Although my intention on Sunday morning is to sleep in, I don't manage it. My body's still on east coast time, and even though I stayed up later on Saturday night than is my usual wont, I find that on Sunday morning I can't sleep any later than 6:30. So I shower and dress and make my way down to the lobby, where I pour myself a cup of cucumber-infused water and settle in on one of the couches to read for a little while before shacharit, morning prayer.
But my attention is caught by what's happening in the next cosy nook over: two women are gathered around a small low table, busily wrapping tzitzit -- fringes -- and tying them to the corners of a beautiful striped tallit. I pause for a moment and watch them. They are absorbed in their joyous task, and I don't think they notice me looking on. I beam at them, thinking: at what other conference in the world does one run across women tying tzitzit on a tallit in a hotel lobby?
I go to lunch at the Dushanbe teahouse with three friends. The painted ceiling, the pots of mango ginger black tea, conversation about hashpa'ah / spiritual direction, and what it might be like if the hashpa'ah program were something everyone in the ALEPH ordination programs did, and cooking, and being here. The simple pleasure of good food, good conversation, togetherness.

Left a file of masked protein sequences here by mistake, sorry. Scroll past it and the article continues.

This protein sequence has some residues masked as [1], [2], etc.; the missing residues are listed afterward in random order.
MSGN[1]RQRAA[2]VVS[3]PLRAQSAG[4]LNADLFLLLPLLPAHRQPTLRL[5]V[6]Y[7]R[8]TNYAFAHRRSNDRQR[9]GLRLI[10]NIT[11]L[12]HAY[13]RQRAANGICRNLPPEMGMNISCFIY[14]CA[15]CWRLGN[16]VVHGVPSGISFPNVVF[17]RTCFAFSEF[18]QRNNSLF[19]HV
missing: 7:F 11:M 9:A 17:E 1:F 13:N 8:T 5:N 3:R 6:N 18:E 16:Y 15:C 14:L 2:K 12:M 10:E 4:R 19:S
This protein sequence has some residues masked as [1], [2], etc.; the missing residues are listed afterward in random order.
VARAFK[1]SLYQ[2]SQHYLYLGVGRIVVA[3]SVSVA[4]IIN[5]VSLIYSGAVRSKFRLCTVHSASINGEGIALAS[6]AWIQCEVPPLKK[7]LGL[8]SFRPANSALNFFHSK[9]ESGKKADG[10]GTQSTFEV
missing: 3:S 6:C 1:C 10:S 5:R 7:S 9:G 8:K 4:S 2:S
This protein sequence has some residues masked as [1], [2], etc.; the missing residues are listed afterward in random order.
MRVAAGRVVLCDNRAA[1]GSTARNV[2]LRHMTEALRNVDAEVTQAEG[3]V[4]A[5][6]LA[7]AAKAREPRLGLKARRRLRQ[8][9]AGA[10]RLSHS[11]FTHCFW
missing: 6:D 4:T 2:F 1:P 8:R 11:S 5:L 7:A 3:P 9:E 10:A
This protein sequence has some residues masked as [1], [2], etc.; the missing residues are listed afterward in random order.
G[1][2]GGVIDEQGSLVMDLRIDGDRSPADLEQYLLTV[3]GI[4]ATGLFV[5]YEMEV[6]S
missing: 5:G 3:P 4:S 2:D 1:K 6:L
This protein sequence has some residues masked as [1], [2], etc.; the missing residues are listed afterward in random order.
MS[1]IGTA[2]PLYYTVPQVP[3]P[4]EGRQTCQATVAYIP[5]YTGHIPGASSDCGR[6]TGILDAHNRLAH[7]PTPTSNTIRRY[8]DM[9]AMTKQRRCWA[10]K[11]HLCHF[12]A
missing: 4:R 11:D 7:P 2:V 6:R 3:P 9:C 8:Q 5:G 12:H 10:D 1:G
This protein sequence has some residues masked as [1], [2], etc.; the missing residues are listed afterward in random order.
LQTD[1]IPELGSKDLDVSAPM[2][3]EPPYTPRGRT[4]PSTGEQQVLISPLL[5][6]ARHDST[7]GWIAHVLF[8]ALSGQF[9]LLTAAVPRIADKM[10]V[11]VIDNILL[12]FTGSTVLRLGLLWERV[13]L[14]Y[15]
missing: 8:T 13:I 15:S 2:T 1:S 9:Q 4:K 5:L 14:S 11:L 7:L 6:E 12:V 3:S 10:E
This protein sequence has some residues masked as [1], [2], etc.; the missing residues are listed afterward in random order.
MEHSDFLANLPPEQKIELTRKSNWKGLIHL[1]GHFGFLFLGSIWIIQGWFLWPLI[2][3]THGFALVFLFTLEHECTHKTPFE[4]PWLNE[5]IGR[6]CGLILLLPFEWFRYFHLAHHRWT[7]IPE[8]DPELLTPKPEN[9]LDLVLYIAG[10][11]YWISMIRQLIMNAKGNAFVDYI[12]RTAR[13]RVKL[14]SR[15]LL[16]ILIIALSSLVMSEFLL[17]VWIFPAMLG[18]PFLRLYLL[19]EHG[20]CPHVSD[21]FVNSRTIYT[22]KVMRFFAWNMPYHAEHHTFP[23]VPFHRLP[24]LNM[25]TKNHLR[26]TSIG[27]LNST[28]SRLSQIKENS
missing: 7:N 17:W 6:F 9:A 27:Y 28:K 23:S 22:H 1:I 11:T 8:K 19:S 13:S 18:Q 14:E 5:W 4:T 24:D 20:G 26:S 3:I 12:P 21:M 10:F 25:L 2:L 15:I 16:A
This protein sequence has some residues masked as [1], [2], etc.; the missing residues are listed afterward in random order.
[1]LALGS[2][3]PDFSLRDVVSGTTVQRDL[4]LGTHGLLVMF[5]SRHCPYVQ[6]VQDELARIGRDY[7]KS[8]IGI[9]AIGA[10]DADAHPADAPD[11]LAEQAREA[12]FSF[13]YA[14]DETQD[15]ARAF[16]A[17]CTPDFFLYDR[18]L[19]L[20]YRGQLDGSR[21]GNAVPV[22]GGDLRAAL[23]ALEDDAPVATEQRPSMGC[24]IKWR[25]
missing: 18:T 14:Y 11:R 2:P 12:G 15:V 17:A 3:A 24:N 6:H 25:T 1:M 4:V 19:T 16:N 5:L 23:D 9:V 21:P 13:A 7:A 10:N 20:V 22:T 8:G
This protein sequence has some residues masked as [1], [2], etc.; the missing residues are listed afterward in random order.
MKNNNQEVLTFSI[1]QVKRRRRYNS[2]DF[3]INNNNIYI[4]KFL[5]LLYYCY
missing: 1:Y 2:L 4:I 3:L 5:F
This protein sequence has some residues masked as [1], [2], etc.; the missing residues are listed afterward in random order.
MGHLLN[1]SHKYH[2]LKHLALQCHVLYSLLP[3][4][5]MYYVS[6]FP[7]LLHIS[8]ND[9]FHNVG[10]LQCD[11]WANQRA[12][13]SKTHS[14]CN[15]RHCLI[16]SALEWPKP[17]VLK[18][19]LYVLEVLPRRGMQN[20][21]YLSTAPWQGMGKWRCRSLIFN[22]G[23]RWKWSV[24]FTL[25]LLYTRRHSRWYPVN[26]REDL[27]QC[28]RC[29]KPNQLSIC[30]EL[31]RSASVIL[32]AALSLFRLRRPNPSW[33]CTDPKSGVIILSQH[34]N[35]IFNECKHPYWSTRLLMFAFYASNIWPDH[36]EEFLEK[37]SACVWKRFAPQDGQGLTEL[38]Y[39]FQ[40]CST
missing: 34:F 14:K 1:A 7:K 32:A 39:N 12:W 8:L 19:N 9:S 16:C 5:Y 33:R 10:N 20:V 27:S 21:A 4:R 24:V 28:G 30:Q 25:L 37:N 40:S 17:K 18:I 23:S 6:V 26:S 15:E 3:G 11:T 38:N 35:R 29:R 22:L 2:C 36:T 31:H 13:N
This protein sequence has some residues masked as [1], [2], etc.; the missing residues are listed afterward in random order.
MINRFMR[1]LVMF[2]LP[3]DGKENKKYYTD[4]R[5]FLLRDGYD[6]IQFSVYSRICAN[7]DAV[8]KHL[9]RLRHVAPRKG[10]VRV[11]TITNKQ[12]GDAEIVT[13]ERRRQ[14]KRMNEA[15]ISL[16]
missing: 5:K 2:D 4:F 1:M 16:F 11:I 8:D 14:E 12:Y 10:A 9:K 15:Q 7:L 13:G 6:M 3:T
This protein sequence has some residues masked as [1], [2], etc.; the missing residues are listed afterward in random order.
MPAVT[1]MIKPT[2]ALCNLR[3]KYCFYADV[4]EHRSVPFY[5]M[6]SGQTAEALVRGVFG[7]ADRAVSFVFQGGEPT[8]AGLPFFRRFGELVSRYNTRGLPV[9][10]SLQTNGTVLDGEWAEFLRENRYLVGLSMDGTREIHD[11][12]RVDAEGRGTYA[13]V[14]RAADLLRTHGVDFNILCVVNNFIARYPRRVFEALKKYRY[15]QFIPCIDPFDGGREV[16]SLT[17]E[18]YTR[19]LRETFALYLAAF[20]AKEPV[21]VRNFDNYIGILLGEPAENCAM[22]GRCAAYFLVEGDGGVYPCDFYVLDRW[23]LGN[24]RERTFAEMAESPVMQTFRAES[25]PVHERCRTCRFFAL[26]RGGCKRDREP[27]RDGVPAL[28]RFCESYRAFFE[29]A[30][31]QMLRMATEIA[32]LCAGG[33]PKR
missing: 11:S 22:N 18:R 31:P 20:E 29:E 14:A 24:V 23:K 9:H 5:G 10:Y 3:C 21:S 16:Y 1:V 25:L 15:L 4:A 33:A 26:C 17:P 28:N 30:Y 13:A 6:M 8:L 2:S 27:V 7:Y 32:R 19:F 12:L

Atthe end of the meal, Evan breaks into Brich Rachamana, and we four sing the round together, our voices interweaving and blending. Perhaps because this is Boulder, which is a little bit granola-crunchy; Boulder, home of Naropa and Reb Zalman and a lot of spiritual goings-on -- no one at the teahouse appears to mind or even to notice the foursome in the corner singing an obscure Talmudic grace after meals. Above us, the painted ceilings gleam.
Reb Zalman is speaking to the musmachot -- this year's crop of ordinees -- and he tells a story which, as he begins it, I realize he told at my smicha two years ago and I had forgotten in the interim. It's about a man who lost his beautiful snuff box in a cemetery and was crying about it, and the goat who lived in the cemetery and who had beautiful long spiralling horns said "here, take some of my horn," and bent down to give him some of his horn to make a new snuff box.
And the man's new snuff box was so beautiful, and it made the snuff inside it so heavenly, that soon everyone in town came to the cemetery to demand some of the horn -- which had reached all the way to the heavens; it provided a taste of the sweetness of Eden -- and soon the goat with the beautiful spiralling horns was worn down to nubs, and there was no one left who could hold up the heavens and reach the sweetness of Eden. Don't do this to your rabbis, Reb Zalman cautioned us. Don't wear them down to the nubs. Let them reach up to the heavens and draw sweetness down.